National Oceanic and
Atmospheric Administration
United States Department of Commerce


FY 2015

Sea ice and water column structure on the eastern Bering sea shelf

Sullivan, M.E., N.B. Kachel, C.W. Mordy, S.A. Salo, and P.J. Stabeno

Deep-Sea Res. II, 109, 39–56, doi: 10.1016/j.dsr2.2014.05.009 (2014)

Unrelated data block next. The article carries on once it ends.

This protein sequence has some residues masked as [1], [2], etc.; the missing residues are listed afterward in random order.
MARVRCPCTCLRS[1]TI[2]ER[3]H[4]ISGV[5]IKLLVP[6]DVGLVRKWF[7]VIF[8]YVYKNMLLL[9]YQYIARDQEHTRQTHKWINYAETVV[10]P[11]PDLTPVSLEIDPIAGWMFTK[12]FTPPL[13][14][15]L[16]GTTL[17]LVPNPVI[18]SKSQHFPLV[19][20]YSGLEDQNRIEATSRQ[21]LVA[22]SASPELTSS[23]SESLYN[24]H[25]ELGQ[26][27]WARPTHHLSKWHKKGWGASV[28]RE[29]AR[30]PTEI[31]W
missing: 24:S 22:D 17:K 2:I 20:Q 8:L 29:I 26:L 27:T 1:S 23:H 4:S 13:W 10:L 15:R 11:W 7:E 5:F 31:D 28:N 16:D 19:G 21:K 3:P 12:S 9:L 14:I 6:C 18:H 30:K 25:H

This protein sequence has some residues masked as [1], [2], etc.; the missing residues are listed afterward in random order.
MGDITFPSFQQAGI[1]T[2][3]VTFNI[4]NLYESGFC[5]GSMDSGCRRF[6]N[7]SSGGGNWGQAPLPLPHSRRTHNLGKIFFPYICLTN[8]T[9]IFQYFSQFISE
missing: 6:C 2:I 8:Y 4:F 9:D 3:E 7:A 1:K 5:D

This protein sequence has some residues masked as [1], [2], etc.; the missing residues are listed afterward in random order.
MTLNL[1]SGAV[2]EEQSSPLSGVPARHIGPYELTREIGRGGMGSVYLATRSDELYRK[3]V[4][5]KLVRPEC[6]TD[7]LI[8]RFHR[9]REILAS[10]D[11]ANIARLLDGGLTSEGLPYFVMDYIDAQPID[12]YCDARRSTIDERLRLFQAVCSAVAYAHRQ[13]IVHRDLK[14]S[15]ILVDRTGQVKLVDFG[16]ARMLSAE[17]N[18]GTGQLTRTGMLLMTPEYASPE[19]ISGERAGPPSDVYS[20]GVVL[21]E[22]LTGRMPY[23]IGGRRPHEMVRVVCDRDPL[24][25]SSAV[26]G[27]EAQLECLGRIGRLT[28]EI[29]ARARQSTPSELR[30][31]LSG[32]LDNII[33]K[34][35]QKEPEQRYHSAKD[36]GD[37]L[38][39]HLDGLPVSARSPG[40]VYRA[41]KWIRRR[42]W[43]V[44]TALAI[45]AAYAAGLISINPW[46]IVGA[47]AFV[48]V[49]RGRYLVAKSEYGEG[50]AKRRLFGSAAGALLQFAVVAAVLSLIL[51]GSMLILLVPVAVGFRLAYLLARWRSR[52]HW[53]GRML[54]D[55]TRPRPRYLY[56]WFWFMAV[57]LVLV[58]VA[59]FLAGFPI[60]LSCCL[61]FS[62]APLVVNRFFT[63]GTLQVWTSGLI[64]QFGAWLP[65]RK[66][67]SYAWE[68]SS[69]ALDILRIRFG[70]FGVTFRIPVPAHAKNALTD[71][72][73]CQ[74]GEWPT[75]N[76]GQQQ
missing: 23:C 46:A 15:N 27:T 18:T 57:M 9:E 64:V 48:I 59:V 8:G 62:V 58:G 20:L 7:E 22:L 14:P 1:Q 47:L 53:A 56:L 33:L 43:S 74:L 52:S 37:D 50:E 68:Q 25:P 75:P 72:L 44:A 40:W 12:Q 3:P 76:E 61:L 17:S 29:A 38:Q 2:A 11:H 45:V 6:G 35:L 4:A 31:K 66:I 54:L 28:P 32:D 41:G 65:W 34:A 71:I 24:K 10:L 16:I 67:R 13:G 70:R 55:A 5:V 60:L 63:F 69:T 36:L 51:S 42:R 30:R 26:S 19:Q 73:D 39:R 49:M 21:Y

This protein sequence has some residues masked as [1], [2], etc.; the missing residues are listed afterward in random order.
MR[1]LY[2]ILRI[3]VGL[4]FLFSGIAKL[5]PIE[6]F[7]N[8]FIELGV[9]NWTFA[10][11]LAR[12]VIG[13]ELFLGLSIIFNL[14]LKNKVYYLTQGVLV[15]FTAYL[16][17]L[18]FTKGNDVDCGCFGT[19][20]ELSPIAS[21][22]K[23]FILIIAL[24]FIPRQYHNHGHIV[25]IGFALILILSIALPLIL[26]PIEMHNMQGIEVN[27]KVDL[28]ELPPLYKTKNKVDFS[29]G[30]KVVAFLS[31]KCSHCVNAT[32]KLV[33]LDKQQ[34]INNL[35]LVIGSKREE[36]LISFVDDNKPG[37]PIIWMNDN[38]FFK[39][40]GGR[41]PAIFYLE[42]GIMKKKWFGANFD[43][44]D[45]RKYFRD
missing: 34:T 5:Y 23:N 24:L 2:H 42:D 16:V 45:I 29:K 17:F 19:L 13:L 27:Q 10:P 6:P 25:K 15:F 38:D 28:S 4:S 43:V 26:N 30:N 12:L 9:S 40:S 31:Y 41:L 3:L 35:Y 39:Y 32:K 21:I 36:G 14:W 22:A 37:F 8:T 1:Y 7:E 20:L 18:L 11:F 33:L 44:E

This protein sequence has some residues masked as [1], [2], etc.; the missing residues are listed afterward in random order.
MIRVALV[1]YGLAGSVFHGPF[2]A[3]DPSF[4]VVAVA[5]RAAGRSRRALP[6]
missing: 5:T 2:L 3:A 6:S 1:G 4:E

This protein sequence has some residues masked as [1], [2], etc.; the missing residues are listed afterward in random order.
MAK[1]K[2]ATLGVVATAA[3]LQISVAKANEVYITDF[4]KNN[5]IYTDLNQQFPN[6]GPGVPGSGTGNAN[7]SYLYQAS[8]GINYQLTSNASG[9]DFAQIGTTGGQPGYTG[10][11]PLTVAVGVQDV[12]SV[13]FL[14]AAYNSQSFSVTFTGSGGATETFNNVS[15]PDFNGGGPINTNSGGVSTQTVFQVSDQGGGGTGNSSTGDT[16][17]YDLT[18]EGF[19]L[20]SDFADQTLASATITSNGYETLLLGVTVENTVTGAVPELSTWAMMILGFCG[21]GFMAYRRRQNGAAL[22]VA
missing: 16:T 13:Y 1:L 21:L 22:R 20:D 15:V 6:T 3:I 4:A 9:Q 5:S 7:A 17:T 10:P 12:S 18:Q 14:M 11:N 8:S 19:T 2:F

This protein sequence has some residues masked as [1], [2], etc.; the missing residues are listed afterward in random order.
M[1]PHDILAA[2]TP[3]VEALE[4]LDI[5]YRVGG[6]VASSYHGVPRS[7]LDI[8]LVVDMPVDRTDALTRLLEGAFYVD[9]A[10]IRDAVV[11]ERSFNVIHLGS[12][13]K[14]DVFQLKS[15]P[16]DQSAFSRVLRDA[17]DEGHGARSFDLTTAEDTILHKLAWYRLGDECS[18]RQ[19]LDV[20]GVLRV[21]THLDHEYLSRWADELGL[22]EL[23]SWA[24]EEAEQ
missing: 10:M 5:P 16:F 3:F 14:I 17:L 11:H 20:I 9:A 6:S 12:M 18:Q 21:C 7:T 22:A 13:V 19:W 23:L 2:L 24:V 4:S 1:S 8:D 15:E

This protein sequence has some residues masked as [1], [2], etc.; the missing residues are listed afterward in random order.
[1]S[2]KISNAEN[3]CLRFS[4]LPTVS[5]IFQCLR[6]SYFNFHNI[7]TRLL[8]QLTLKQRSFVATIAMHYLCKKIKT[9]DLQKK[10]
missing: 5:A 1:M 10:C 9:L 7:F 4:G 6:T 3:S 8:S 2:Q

Seasonal sea ice is a defining characteristic of the eastern Bering Sea shelf, and plays a critical role in determining the vertical structure of temperature and salinity over this shelf. Ice movement relative to local winds, ice composition, and the impact of both arrival and retreat of ice on the water column at four mooring sites over the middle shelf are examined. Ice forms primarily in coastal regions and is advected over the southern and outer shelves. Ice drift from satellite data for two representative years, 2003 and 2007, was ~2% of local NCEP wind speed and oriented 44° to the right of the winds (r2=0.25). Measurements from 30 ice cores collected in 2006–2009 gave an average salinity of 5.62±0.88, and an average nitrate concentration of 0.99±0.83 µM. Time series data collected at the biophysical moorings in the Bering Sea (1995–2012) were used to explore the evolution of the water column under ice. At the northern mooring, M8, the water column had mixed and cooled to ~−1 °C prior to the arrival of ice. Little melt occurred after ice arrival. At the other three moorings, the ocean temperature was 2–4 °C when ice arrived, resulting in extensive melt. Melting ice freshened and cooled the upper water column, resulting in stratification, which persisted for 10–25 days. Wind-induced water-column mixing occurred more slowly under the ice than in ice-free waters. An estimated 1.4 m of ice melted with the first arrival of ice at the three southern moorings where the latent heat of fusion accounted for approximately half the observed cooling. During ice retreat, there appeared to be little ice melt around the southern two moorings, but an estimated 0.8 m at M5 and M8. The extent of ice melt sets up the water column for the following summer.

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